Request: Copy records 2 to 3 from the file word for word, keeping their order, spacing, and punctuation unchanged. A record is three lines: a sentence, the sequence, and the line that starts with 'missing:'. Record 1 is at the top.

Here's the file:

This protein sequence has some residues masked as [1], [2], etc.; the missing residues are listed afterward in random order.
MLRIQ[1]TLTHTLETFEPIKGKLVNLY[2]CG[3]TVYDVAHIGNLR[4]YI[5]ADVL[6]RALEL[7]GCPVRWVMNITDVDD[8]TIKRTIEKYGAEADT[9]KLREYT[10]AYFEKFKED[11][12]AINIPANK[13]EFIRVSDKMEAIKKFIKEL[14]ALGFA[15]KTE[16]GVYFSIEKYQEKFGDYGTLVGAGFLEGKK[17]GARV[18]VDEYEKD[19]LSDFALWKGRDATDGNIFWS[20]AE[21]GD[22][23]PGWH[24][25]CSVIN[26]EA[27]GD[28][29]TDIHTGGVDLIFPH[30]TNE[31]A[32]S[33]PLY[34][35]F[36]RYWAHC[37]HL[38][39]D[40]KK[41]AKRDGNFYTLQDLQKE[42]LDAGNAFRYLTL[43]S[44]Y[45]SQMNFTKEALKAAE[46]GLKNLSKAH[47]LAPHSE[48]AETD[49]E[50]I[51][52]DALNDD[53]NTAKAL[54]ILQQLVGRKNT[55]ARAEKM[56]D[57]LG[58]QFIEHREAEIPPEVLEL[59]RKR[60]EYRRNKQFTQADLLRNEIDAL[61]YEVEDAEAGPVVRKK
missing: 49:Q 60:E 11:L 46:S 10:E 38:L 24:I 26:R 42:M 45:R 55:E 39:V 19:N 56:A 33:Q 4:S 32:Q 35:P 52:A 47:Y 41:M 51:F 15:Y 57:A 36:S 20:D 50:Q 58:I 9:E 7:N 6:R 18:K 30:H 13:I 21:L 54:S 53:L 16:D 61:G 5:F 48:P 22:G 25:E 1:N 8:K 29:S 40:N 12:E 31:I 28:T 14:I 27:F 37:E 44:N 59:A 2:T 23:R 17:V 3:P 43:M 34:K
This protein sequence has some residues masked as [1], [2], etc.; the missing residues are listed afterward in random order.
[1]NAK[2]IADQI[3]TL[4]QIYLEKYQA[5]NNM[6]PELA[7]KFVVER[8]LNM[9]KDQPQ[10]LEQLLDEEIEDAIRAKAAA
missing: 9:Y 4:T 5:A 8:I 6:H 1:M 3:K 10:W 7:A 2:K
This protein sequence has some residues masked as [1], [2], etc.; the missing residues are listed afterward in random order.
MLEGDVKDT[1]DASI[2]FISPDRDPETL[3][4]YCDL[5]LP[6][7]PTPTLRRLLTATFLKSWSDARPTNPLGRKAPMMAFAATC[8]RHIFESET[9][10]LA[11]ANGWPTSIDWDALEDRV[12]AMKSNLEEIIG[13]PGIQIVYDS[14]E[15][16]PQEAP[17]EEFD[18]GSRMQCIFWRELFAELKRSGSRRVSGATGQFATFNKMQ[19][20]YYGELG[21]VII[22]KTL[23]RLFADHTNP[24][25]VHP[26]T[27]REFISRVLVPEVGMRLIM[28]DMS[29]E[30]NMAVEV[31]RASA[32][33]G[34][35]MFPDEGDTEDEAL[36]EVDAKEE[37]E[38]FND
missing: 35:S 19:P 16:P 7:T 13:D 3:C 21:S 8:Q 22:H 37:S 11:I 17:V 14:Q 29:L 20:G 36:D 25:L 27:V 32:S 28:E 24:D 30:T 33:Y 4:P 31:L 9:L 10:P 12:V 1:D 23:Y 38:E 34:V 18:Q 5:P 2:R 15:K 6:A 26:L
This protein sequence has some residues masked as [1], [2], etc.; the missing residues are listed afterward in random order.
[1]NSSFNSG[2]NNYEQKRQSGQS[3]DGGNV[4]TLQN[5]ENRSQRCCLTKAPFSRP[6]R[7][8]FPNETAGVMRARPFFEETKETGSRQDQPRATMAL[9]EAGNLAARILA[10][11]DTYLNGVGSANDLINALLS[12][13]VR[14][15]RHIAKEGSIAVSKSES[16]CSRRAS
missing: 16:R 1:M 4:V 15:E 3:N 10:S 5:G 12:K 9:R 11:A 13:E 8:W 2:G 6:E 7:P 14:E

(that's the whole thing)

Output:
This protein sequence has some residues masked as [1], [2], etc.; the missing residues are listed afterward in random order.
[1]NAK[2]IADQI[3]TL[4]QIYLEKYQA[5]NNM[6]PELA[7]KFVVER[8]LNM[9]KDQPQ[10]LEQLLDEEIEDAIRAKAAA
missing: 9:Y 4:T 5:A 8:I 6:H 1:M 3:K 10:W 7:A 2:K
This protein sequence has some residues masked as [1], [2], etc.; the missing residues are listed afterward in random order.
MLEGDVKDT[1]DASI[2]FISPDRDPETL[3][4]YCDL[5]LP[6][7]PTPTLRRLLTATFLKSWSDARPTNPLGRKAPMMAFAATC[8]RHIFESET[9][10]LA[11]ANGWPTSIDWDALEDRV[12]AMKSNLEEIIG[13]PGIQIVYDS[14]E[15][16]PQEAP[17]EEFD[18]GSRMQCIFWRELFAELKRSGSRRVSGATGQFATFNKMQ[19][20]YYGELG[21]VII[22]KTL[23]RLFADHTNP[24][25]VHP[26]T[27]REFISRVLVPEVGMRLIM[28]DMS[29]E[30]NMAVEV[31]RASA[32][33]G[34][35]MFPDEGDTEDEAL[36]EVDAKEE[37]E[38]FND
missing: 35:S 19:P 16:P 7:T 13:D 3:C 21:S 8:Q 22:H 37:S 11:I 17:V 14:Q 29:L 20:G 36:D 25:L 27:V 32:S 28:E 24:D 30:T 33:Y 4:P 31:L 9:L 10:P 12:V 1:D 23:Y 38:E 34:V 18:Q 5:P 2:R 15:K 6:A 26:L